What is a conservator? A conservator is a person appointed by the Probate Court to have the authority to manage a conserved person’s finances and/or personal affairs.  While a conserved person obtains this status by the court determining they are unable or incapable of managing their own financial and/or personal affairs, this does not necessarily mean they are elderly, infirmed, or entirely mentally incapacitated.  Recently, the once famous pop-sensation and Mouseketeer Britney Spears was in the news for having been conserved.

Ms. Spears has been conserved for almost twelve years. One might be asking, why does a 38-year-old pop superstar, a multi-millionaire with a string of platinum-selling records, a former “X Factor” judge and a recently reigning queen of Las Vegas residencies still need a guardian looking after her?

There are two avenues toward conservatorship. Often, conservatorships are voluntary, such as when an infirmed person is seeking the assistance and supervision of someone appointed by the court. Other times, it becomes necessary for a medical facility or family member to file a petition for involuntary conservatorship, either because the potentially conserved person is too mentally incapacitated to comprehend the process, and therefore does not have the capacity to agree to it, or the person has the capacity but disagrees with this process, believing that this results in their perceived “loss” of freedom and authority in their own life.

When Ms. Spears was conserved, it was following a serious mental breakdown in 2007 that resulted in erratic and chaotic behavior, such as shaving her head and attacking an automobile with an umbrella. Her father and her lawyer were appointed co-conservators of her estate. It is unclear if this was voluntary or involuntary; however, Ms. Spears has purportedly not objected. Despite this, her fans, and even celebrities like Miley Cyrus and Rose McGowan, have mounted an online “Free Britney” movement. Ms. Spears, however, is not affiliated with it because the conservatorship helps her. It enables her to focus on her best interests, and her health, while protecting her finances.  It assists her with business decisions and management issues.  Prior to the conservatorship, she had multiple involuntary temporary psychiatric holds.  She lost custody of her children and was roasted in the trade papers.

Now, at least in part due to the conservatorship, she thrives. Though she still suffers from certain mental illnesses, she continues to make best-selling records, tour and appear at awards shows, and she even became the highest paid judge on the X-Factor.  So, while a conservatorship is meant to be a last resort, in the right situation it can be a solution. Like Ocham’s Razor, it is one solution to many problems

This is not meant to paint a rosy picture with no downside, but there is a huge gap between being able to do everything for yourself and nothing. There are dangers and downsides to any procedure where people are involved.  But it is important to remember that in this type of situation there are multiple levels of oversight. While it may not be the best solution in every scenario, it is a process that people should know more about and understand.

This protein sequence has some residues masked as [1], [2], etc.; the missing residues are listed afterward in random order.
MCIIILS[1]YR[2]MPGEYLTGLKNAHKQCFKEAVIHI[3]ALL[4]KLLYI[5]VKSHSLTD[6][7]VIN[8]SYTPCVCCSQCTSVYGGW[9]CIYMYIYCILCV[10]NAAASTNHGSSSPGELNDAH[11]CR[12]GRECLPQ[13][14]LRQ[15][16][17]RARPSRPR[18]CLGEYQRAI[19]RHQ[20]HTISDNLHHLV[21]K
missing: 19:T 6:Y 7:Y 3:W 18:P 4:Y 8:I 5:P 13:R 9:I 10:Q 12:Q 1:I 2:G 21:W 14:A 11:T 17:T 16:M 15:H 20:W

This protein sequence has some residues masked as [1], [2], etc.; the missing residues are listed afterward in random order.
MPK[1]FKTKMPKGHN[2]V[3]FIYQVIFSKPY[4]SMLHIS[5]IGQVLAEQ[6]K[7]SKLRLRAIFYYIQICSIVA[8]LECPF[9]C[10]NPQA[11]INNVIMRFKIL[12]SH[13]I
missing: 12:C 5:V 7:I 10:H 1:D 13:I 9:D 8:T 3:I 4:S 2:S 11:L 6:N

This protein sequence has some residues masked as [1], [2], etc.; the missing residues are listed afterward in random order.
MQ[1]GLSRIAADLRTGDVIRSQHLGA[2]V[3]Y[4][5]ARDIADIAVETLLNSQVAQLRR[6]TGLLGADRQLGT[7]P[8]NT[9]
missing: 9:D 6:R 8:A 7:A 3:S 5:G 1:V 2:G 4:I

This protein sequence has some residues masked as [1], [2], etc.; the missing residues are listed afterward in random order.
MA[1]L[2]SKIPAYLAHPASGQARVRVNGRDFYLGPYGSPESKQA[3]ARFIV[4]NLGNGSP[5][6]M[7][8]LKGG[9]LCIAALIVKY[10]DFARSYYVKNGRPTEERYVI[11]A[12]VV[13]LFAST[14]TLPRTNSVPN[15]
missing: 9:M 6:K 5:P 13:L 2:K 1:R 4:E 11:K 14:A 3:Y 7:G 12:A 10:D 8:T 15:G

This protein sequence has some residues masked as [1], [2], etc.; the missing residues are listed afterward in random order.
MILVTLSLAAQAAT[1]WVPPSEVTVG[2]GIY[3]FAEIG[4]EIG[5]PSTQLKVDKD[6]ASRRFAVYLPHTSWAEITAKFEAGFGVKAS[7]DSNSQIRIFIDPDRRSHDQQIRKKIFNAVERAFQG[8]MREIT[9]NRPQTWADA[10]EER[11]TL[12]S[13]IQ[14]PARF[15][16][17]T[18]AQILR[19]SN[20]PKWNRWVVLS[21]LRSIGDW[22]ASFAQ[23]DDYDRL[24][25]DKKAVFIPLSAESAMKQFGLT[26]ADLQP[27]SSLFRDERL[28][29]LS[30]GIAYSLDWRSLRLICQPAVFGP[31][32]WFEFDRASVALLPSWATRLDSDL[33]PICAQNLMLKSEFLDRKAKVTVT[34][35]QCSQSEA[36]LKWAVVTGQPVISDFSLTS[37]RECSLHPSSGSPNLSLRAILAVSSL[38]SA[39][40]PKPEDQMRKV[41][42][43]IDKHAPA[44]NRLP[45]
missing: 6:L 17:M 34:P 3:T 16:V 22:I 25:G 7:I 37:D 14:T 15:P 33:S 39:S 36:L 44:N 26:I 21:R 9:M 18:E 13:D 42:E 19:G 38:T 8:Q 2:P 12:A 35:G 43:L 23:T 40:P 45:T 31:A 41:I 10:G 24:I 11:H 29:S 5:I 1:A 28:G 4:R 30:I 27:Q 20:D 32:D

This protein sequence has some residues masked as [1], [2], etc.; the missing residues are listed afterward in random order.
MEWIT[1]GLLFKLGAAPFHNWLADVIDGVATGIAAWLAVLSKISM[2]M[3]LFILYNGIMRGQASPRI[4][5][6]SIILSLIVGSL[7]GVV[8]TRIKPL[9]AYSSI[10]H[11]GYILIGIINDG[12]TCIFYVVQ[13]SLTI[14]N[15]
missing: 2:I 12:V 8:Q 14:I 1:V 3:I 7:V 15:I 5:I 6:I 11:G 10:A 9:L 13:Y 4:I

Have you Heard of Complete Streets?

by Harold Watson
Member of Complete Streets

Not all of the Covid-19 Pandemic has been negative. Adult recreational bike sales in March ballooned by 121% compared to the same month a year ago, according to Bicycling Retailer and Industry News. Between walkers and cyclists my neighbors make the case for Complete Streets.

It is clear to me as an avid cyclist, as the Chair of the Stratford Planning Commission, and as a member of the Stratford Housatonic Greenway Committee, that a lot of people don’t know what a Complete Street really means. First it’s a worldwide movement to make local networks of transport equal for all modes of transportation, while also enhancing our visual streetscape environment.

In 2016 a Stratford Complete Streets initiative resulted in a plan that lays out the vision for transforming Stratford’s Streets. In 2017, this was adopted as ordinance. Details for both are available on the Stratford Planning Commission webpage.

From the report: “A street can be a place or a connection. A majority of roadways in the United States (including Stratford) have been designed with the primary function of serving as a link for automobile travel. Roadways designed in this fashion typically function as efficient conduits for motor vehicle travel, but are often poor links for other modes of transportation, including walking and biking.  Additionally, roadways have the ability to function as a social space by establishing a relationship to the places where people live, work and play. Treating streets simply as links for automobiles often ignores the other important contexts and functions that streets should address.”

The Complete Streets design philosophy and adopted ordinance of 2017 enhances our current street planning by enabling safe, convenient, and comfortable networks of travel and access for users of all ages and abilities regardless of their transportation mode. It is a person-oriented design philosophy that seeks to facilitate safe travel and a sense of place for those walking, bicycling, driving an automobile, or riding public transportation – thus creating a Complete Street for all users and their mode of choice. It will be important to consider both the movement zone and the placemaking zone when designing Stratford Streets as a Complete Street.

Specific to Stratford Complete Streets two projects are now in the design/build stage: The Main Street Project (from Barnum to near Stratford Avenue) aims to improve connectivity between residential and commercial areas, support multiple modes of transportation, increase safety and accessibility, and foster healthy lifestyles. The Town of Stratford has taken several steps including receiving CT DOT funding to promote safe streets and encourage a more vibrant downtown in this Transit Oriented District (TOD.) This will extend the Housatonic Greenway, by connecting Main Street via a new on and off road phase from Elm Street to Short Beach. By focusing on key street corridors in the public right of way, both projects build on past and ongoing initiatives to create a framework for future development that beautifies the public realm; transforms streets into active, healthy corridors for all modes of travel; connects residents and visitors to major destinations; provides a safe, accessible environment for users of all ages and abilities; and helps revitalizes the downtown and will eventually create safe corridors between all our schools and parks with the next future project likely extending to the Paradise Green Business District.